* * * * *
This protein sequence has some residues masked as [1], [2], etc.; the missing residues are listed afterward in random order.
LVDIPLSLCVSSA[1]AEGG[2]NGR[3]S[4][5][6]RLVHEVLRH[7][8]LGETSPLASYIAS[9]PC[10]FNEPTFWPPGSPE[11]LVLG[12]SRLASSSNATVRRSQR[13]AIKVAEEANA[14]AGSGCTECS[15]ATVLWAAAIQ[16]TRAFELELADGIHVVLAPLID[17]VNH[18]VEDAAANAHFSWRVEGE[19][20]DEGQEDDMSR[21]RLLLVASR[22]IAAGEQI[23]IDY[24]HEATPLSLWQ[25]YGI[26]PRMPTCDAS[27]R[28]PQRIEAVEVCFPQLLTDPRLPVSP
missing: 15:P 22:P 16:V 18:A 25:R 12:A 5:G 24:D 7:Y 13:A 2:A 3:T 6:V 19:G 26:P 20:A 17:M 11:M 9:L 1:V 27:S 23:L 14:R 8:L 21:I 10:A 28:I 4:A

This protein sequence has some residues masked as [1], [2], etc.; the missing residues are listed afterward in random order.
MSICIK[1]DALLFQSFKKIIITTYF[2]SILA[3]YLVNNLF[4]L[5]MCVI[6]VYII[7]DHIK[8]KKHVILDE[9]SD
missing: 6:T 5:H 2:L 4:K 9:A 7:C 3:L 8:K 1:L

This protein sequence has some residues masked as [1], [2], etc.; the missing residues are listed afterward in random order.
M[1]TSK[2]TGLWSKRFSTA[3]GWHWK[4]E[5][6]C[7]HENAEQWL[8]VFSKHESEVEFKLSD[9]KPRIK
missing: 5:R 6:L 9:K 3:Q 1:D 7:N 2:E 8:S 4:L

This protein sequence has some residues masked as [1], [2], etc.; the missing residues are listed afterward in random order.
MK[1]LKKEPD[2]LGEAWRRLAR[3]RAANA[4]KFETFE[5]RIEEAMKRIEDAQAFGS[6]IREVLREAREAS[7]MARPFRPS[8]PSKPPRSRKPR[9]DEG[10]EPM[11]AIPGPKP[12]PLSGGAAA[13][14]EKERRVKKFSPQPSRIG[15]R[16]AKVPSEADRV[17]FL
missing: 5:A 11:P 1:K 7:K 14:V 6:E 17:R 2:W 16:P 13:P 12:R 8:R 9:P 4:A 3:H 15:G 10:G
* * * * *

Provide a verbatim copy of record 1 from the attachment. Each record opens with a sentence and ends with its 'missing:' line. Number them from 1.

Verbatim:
This protein sequence has some residues masked as [1], [2], etc.; the missing residues are listed afterward in random order.
LVDIPLSLCVSSA[1]AEGG[2]NGR[3]S[4][5][6]RLVHEVLRH[7][8]LGETSPLASYIAS[9]PC[10]FNEPTFWPPGSPE[11]LVLG[12]SRLASSSNATVRRSQR[13]AIKVAEEANA[14]AGSGCTECS[15]ATVLWAAAIQ[16]TRAFELELADGIHVVLAPLID[17]VNH[18]VEDAAANAHFSWRVEGE[19][20]DEGQEDDMSR[21]RLLLVASR[22]IAAGEQI[23]IDY[24]HEATPLSLWQ[25]YGI[26]PRMPTCDAS[27]R[28]PQRIEAVEVCFPQLLTDPRLPVSP
missing: 15:P 22:P 16:V 18:A 25:R 12:A 5:G 24:D 7:Y 13:A 2:A 3:T 6:V 19:G 26:P 20:A 17:M 11:M 9:L 1:V 27:S 23:L 14:R 8:L 21:I 10:A 28:I 4:A